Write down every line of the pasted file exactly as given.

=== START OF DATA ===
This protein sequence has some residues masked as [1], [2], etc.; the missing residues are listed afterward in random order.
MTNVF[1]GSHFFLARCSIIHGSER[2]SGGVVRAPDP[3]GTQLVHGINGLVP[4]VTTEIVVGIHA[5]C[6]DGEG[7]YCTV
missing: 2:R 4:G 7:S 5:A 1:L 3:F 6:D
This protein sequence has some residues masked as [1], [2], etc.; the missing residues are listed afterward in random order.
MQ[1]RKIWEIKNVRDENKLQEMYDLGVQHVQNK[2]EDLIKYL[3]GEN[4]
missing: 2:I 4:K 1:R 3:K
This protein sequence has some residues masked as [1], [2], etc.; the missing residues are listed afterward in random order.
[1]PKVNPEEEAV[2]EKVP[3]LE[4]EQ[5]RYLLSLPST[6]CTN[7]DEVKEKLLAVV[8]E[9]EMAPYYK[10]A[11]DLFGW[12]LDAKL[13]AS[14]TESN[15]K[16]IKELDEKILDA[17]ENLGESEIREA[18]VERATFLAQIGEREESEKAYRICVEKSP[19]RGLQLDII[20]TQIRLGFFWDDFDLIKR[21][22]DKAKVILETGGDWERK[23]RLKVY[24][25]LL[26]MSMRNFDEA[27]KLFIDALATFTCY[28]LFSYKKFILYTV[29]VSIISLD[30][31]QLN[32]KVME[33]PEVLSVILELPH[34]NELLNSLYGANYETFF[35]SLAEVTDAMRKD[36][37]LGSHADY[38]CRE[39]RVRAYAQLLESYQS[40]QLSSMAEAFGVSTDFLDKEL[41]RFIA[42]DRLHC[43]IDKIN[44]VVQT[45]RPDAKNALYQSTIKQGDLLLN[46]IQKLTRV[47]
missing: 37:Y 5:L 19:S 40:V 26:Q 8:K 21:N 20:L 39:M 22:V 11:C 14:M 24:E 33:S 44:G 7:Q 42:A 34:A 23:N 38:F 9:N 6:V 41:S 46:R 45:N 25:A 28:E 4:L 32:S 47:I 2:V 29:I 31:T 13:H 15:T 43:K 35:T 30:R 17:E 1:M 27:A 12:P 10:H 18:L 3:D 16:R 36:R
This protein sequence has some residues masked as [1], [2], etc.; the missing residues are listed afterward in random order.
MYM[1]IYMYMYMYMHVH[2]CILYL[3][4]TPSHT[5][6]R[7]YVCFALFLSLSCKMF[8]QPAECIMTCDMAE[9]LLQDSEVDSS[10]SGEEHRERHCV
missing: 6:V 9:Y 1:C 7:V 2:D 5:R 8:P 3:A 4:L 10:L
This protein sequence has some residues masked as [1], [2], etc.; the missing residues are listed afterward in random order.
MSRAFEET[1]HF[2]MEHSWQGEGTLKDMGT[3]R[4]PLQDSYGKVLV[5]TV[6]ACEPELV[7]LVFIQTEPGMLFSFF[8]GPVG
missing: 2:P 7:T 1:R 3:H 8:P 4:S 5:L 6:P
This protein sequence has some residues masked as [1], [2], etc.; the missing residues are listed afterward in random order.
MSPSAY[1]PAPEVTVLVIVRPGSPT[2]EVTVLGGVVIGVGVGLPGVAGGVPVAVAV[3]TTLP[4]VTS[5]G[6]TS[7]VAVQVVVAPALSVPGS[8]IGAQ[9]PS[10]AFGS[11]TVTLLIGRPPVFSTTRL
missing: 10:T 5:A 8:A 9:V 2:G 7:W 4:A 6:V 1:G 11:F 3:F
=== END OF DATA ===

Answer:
This protein sequence has some residues masked as [1], [2], etc.; the missing residues are listed afterward in random order.
MTNVF[1]GSHFFLARCSIIHGSER[2]SGGVVRAPDP[3]GTQLVHGINGLVP[4]VTTEIVVGIHA[5]C[6]DGEG[7]YCTV
missing: 2:R 4:G 7:S 5:A 1:L 3:F 6:D
This protein sequence has some residues masked as [1], [2], etc.; the missing residues are listed afterward in random order.
MQ[1]RKIWEIKNVRDENKLQEMYDLGVQHVQNK[2]EDLIKYL[3]GEN[4]
missing: 2:I 4:K 1:R 3:K
This protein sequence has some residues masked as [1], [2], etc.; the missing residues are listed afterward in random order.
[1]PKVNPEEEAV[2]EKVP[3]LE[4]EQ[5]RYLLSLPST[6]CTN[7]DEVKEKLLAVV[8]E[9]EMAPYYK[10]A[11]DLFGW[12]LDAKL[13]AS[14]TESN[15]K[16]IKELDEKILDA[17]ENLGESEIREA[18]VERATFLAQIGEREESEKAYRICVEKSP[19]RGLQLDII[20]TQIRLGFFWDDFDLIKR[21][22]DKAKVILETGGDWERK[23]RLKVY[24][25]LL[26]MSMRNFDEA[27]KLFIDALATFTCY[28]LFSYKKFILYTV[29]VSIISLD[30][31]QLN[32]KVME[33]PEVLSVILELPH[34]NELLNSLYGANYETFF[35]SLAEVTDAMRKD[36][37]LGSHADY[38]CRE[39]RVRAYAQLLESYQS[40]QLSSMAEAFGVSTDFLDKEL[41]RFIA[42]DRLHC[43]IDKIN[44]VVQT[45]RPDAKNALYQSTIKQGDLLLN[46]IQKLTRV[47]
missing: 37:Y 5:L 19:S 40:V 26:Q 8:K 21:N 20:L 39:M 22:V 11:C 14:M 24:E 33:S 44:G 7:Q 42:A 34:A 23:N 38:F 9:N 6:V 41:S 46:R 45:N 25:A 28:E 4:L 32:S 47:I 2:V 29:I 31:T 13:H 15:T 43:K 35:T 30:R 17:E 1:M 27:A 12:P 10:H 18:L 3:D 16:R 36:R
This protein sequence has some residues masked as [1], [2], etc.; the missing residues are listed afterward in random order.
MYM[1]IYMYMYMYMHVH[2]CILYL[3][4]TPSHT[5][6]R[7]YVCFALFLSLSCKMF[8]QPAECIMTCDMAE[9]LLQDSEVDSS[10]SGEEHRERHCV
missing: 6:V 9:Y 1:C 7:V 2:D 5:R 8:P 3:A 4:L 10:L
This protein sequence has some residues masked as [1], [2], etc.; the missing residues are listed afterward in random order.
MSRAFEET[1]HF[2]MEHSWQGEGTLKDMGT[3]R[4]PLQDSYGKVLV[5]TV[6]ACEPELV[7]LVFIQTEPGMLFSFF[8]GPVG
missing: 2:P 7:T 1:R 3:H 8:P 4:S 5:L 6:P
This protein sequence has some residues masked as [1], [2], etc.; the missing residues are listed afterward in random order.
MSPSAY[1]PAPEVTVLVIVRPGSPT[2]EVTVLGGVVIGVGVGLPGVAGGVPVAVAV[3]TTLP[4]VTS[5]G[6]TS[7]VAVQVVVAPALSVPGS[8]IGAQ[9]PS[10]AFGS[11]TVTLLIGRPPVFSTTRL
missing: 10:T 5:A 8:A 9:V 2:G 7:W 4:A 6:V 1:G 11:F 3:F